The White House is stepping up its social media presence – possibly in response to the strength of Republicans on Twitter and elsewhere online – by holding Twitter question periods. Press Secretary Robert Gibbs answered a questions specifically about Twitter and the administration yesterday – but his answer leaves some thinking the While House just doesn’t get it.
Despite the wild success that Obama had using social media in the 2008 elections, the While House has been comparatively mute online since the inauguration. Obama does do a weekly YouTube address and their Twitter account is active, but the administration has taken a step back from their revolutionary pre-election stance towards social media – likely, and understandably, to focus on other things.
However, Robert Gibbs has been part of a recent effort to breathe new live into the administration online. He has been calling for questions on Twitter pretty regularly this month, answering two questions two to three times a week via a video response. In these First Question segments, Gibbs and his team choose two questions submitted via Twitter using the #1Q hashtag – the ultra-short hashtag showing that someone in the administration understands the restrictions that 140-characters put on Twitter users.
The effort has paid off, and is getting quite a lot of media attention. While Gibbs has been answering Twitter-submitted questions regularly for the past month now, he answered a question pertaining to Twitter itself yesterday that shows an eagerness to have an online presence, but perhaps a little nativity about what it actually means.
The Twitter-related question came from @drmikehunt:
“@PressSec: Is social networking like Twitter having a significant impact your role or on the Presidency? If so how? Is it a good thing? #1Q”
And here’s Gibb’s response:
“[Social networking] is a good thing – people like you can write questions of me or of the president and have somebody answer them directly for you. The president campaigned on an open and transparent administration, and it’s clear that the ability for citizens people of this country to directly question those that work in the government is an obvious and good thing. The simple availability of information for people to make decisions and to understand the decision-making of this administration and this president is absolutely a good thing, and we’ll continue to do it. Thanks.”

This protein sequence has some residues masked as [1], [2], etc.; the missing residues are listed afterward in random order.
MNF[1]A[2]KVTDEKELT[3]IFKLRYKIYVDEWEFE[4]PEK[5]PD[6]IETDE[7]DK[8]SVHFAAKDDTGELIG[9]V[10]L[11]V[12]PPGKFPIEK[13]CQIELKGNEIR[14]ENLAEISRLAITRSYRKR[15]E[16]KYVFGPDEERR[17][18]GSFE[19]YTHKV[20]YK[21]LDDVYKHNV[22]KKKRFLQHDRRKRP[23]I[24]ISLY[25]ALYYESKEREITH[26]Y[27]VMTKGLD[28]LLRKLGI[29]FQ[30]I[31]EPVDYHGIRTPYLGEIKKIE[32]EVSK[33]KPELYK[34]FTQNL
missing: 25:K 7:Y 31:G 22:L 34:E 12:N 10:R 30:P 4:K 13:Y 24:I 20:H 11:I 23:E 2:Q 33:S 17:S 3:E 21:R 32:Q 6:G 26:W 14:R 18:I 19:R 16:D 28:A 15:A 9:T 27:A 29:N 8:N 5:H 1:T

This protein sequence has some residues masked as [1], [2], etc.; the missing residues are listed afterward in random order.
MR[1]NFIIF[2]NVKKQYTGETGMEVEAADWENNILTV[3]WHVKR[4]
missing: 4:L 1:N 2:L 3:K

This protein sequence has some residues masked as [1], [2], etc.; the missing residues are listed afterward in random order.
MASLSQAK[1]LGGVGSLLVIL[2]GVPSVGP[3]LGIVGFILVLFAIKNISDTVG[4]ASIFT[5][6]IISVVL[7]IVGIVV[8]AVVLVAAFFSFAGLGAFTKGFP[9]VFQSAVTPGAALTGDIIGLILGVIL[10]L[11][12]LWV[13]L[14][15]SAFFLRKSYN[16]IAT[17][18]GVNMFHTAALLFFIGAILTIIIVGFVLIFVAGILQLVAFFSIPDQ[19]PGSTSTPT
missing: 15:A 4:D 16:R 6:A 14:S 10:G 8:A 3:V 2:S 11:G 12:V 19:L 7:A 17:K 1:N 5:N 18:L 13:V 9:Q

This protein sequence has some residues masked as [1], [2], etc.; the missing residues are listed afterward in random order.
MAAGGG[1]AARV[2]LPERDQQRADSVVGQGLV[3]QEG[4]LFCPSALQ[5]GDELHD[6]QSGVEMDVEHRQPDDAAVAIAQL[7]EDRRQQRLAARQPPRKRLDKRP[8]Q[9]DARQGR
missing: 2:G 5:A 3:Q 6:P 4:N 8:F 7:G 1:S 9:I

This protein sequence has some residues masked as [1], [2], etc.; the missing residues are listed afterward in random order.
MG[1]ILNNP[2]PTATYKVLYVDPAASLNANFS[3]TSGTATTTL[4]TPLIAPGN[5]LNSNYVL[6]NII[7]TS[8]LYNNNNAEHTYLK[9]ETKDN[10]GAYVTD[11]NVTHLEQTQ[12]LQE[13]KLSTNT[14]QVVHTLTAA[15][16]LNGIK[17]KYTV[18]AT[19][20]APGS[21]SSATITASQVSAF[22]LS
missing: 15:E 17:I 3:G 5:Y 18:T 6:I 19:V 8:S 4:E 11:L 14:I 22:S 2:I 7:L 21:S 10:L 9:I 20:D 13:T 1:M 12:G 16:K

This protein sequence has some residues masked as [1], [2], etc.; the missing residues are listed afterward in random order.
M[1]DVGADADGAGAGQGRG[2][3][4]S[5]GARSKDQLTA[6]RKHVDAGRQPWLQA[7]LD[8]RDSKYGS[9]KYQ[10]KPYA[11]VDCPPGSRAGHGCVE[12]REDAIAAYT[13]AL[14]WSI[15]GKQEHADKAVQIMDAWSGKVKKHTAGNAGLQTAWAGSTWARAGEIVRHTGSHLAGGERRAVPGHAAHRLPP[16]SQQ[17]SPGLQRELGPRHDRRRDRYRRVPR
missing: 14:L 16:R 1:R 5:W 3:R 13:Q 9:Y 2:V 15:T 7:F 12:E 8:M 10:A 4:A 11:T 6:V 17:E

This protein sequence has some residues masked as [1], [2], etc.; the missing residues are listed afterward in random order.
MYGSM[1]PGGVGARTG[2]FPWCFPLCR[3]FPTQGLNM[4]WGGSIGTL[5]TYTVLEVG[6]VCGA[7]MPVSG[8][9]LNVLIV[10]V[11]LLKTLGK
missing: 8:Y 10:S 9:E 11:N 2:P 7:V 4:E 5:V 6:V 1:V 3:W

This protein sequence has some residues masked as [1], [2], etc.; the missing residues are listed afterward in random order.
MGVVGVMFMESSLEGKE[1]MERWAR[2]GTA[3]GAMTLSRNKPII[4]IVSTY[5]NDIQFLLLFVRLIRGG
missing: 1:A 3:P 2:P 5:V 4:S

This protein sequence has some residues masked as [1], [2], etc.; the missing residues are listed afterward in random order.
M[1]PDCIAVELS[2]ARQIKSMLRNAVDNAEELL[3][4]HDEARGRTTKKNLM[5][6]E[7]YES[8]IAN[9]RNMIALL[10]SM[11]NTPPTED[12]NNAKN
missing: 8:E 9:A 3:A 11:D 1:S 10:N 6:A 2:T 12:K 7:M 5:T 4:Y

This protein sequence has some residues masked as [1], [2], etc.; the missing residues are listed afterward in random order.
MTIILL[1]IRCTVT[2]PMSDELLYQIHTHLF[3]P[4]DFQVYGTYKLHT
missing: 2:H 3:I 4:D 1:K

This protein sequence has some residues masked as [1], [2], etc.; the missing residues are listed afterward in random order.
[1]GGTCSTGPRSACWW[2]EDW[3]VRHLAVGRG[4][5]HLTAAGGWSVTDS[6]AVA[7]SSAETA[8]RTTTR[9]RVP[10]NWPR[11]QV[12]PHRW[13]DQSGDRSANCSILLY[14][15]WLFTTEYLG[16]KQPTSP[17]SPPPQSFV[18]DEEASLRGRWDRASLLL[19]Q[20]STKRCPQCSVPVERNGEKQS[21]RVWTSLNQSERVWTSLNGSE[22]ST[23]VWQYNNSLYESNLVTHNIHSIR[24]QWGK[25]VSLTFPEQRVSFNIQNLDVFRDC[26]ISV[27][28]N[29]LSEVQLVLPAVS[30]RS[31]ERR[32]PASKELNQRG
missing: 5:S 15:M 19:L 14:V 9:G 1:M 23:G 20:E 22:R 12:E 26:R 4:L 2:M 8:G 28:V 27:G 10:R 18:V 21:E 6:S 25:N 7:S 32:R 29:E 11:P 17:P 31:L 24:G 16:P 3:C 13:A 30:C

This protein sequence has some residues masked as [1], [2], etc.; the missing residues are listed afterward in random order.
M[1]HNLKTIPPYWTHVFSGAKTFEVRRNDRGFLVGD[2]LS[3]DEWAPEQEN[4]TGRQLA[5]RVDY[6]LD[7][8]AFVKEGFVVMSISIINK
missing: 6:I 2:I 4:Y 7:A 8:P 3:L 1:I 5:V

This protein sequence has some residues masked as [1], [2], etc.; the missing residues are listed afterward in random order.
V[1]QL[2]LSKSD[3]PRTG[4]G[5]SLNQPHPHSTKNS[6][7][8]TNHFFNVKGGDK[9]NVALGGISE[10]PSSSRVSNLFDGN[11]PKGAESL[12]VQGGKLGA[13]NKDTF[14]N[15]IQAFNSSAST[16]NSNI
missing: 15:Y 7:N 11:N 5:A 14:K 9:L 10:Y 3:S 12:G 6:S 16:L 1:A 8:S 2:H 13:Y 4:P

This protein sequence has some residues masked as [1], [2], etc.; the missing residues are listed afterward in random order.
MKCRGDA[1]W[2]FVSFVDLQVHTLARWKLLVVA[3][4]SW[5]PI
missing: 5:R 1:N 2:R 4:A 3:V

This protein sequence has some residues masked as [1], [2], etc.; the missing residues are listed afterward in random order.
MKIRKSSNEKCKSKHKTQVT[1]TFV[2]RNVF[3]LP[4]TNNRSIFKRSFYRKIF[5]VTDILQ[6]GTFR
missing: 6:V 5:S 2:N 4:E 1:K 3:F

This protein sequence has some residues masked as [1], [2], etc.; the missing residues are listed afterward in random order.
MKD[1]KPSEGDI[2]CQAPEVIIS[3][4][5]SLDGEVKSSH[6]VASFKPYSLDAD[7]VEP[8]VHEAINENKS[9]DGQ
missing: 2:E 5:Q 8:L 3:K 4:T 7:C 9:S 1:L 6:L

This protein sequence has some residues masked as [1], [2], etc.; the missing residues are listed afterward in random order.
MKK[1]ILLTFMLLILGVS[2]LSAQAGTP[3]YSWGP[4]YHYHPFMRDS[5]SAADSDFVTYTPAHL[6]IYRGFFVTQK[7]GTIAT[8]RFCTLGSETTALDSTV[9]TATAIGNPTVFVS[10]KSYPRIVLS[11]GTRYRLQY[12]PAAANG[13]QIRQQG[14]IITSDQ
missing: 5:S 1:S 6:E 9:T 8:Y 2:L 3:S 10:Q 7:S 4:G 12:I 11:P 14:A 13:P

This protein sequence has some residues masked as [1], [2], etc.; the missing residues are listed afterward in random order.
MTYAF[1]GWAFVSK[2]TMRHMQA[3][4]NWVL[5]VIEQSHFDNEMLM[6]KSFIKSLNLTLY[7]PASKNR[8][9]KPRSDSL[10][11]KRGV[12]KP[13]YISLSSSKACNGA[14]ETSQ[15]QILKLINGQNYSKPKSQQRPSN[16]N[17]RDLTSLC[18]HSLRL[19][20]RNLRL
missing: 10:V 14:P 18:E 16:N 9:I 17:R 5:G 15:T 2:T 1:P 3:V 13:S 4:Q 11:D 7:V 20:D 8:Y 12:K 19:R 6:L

It’s great to see the Obama administration embracing Twitter as a tool for two-way communication with US citizens. However, some are criticizing Gibb’s response as wrongly equating social media with transparency.
The Heritage Foundation blog notes that:
“…the occasional tweet or YouTube video does not equate to “transparency.” …Twitter is a vehicle for information; a means to an end. Its use is by no means synonymous with releasing more information in a timely manner to allow for a more informed electorate.”
Twitter can indeed be used for any number of things – after all, it is only a tool. Businesses can broadcast sales and advertise using tweets, or they can use it for a dialog with their customers, just as government can use it to spew propaganda (like many say the North Korean Twitter account is used for), or engage in two-way communication with citizens.
It’s commendable that the Obama administration is turning to social media to attempt to bring more transparency to the White House, but transparency must occur at all levels – not just by answering four 140-character questions via Twitter each week.
The First Question initiative is a step in the right direction, but we’ll need to see more from the administration for us to truly believe they are being transparent while using social media.
You can watch Gibb’s response to Twitter questions at the First Question website.